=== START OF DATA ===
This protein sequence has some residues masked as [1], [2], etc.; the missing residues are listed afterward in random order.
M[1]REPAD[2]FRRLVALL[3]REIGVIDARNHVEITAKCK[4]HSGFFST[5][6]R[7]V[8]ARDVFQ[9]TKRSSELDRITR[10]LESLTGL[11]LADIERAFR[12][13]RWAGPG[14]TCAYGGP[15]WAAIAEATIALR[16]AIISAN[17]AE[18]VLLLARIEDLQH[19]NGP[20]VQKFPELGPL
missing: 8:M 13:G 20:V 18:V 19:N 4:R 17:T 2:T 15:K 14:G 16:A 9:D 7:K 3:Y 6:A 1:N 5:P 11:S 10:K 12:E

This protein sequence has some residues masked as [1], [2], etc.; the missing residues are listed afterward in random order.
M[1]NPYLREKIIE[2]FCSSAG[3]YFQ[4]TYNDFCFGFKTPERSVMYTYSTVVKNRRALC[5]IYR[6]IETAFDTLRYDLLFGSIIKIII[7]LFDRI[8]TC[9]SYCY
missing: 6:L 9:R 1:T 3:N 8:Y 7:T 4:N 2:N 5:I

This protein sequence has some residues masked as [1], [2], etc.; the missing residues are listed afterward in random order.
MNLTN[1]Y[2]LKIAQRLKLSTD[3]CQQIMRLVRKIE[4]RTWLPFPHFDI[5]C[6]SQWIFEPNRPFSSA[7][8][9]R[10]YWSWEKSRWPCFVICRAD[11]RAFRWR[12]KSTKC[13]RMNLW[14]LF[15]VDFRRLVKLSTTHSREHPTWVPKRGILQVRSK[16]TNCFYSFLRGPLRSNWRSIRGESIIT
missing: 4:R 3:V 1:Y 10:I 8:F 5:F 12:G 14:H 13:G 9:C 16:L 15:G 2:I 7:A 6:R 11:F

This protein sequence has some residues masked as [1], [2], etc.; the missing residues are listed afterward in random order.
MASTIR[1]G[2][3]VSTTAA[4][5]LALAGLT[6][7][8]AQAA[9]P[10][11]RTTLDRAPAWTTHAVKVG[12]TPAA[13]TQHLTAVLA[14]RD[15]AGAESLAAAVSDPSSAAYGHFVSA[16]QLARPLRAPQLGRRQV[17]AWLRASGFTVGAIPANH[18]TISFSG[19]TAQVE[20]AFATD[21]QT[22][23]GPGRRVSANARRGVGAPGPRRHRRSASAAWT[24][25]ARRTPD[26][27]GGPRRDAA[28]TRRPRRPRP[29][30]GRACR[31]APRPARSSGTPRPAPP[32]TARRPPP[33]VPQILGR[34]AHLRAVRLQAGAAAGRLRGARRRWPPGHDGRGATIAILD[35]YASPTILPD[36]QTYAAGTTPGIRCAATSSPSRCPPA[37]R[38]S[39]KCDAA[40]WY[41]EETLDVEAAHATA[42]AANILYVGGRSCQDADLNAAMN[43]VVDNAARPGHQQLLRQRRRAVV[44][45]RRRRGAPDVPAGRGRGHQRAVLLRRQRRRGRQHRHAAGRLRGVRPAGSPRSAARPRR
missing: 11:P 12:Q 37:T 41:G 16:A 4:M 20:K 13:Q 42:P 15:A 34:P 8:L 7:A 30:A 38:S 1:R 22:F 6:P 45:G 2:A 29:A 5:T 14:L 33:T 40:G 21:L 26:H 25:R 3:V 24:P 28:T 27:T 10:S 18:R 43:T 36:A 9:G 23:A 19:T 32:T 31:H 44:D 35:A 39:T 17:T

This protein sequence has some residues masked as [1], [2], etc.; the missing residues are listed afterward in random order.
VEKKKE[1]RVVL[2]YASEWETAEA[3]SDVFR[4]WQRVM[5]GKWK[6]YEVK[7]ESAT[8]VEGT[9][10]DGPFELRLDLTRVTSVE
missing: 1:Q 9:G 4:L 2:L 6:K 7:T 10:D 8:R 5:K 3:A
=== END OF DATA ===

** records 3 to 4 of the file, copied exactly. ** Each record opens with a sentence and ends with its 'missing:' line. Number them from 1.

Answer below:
This protein sequence has some residues masked as [1], [2], etc.; the missing residues are listed afterward in random order.
MNLTN[1]Y[2]LKIAQRLKLSTD[3]CQQIMRLVRKIE[4]RTWLPFPHFDI[5]C[6]SQWIFEPNRPFSSA[7][8][9]R[10]YWSWEKSRWPCFVICRAD[11]RAFRWR[12]KSTKC[13]RMNLW[14]LF[15]VDFRRLVKLSTTHSREHPTWVPKRGILQVRSK[16]TNCFYSFLRGPLRSNWRSIRGESIIT
missing: 4:R 3:V 1:Y 10:I 8:F 5:F 12:G 14:H 13:G 9:C 16:L 15:G 2:I 7:A 6:R 11:F

This protein sequence has some residues masked as [1], [2], etc.; the missing residues are listed afterward in random order.
MASTIR[1]G[2][3]VSTTAA[4][5]LALAGLT[6][7][8]AQAA[9]P[10][11]RTTLDRAPAWTTHAVKVG[12]TPAA[13]TQHLTAVLA[14]RD[15]AGAESLAAAVSDPSSAAYGHFVSA[16]QLARPLRAPQLGRRQV[17]AWLRASGFTVGAIPANH[18]TISFSG[19]TAQVE[20]AFATD[21]QT[22][23]GPGRRVSANARRGVGAPGPRRHRRSASAAWT[24][25]ARRTPD[26][27]GGPRRDAA[28]TRRPRRPRP[29][30]GRACR[31]APRPARSSGTPRPAPP[32]TARRPPP[33]VPQILGR[34]AHLRAVRLQAGAAAGRLRGARRRWPPGHDGRGATIAILD[35]YASPTILPD[36]QTYAAGTTPGIRCAATSSPSRCPPA[37]R[38]S[39]KCDAA[40]WY[41]EETLDVEAAHATA[42]AANILYVGGRSCQDADLNAAMN[43]VVDNAARPGHQQLLRQRRRAVV[44][45]RRRRGAPDVPAGRGRGHQRAVLLRRQRRRGRQHRHAAGRLRGVRPAGSPRSAARPRR
missing: 11:P 12:Q 37:T 41:G 16:A 4:M 20:K 13:Q 42:P 15:A 34:P 8:L 7:A 30:A 38:S 1:R 22:F 6:P 45:G 2:A 29:A 5:T 14:L 33:T 40:G 21:L 26:H 25:R 3:V 24:P 28:T 27:T 10:S 18:R 43:T 36:A 9:G 23:A 19:T 32:T 31:H 44:D 35:A 39:T 17:T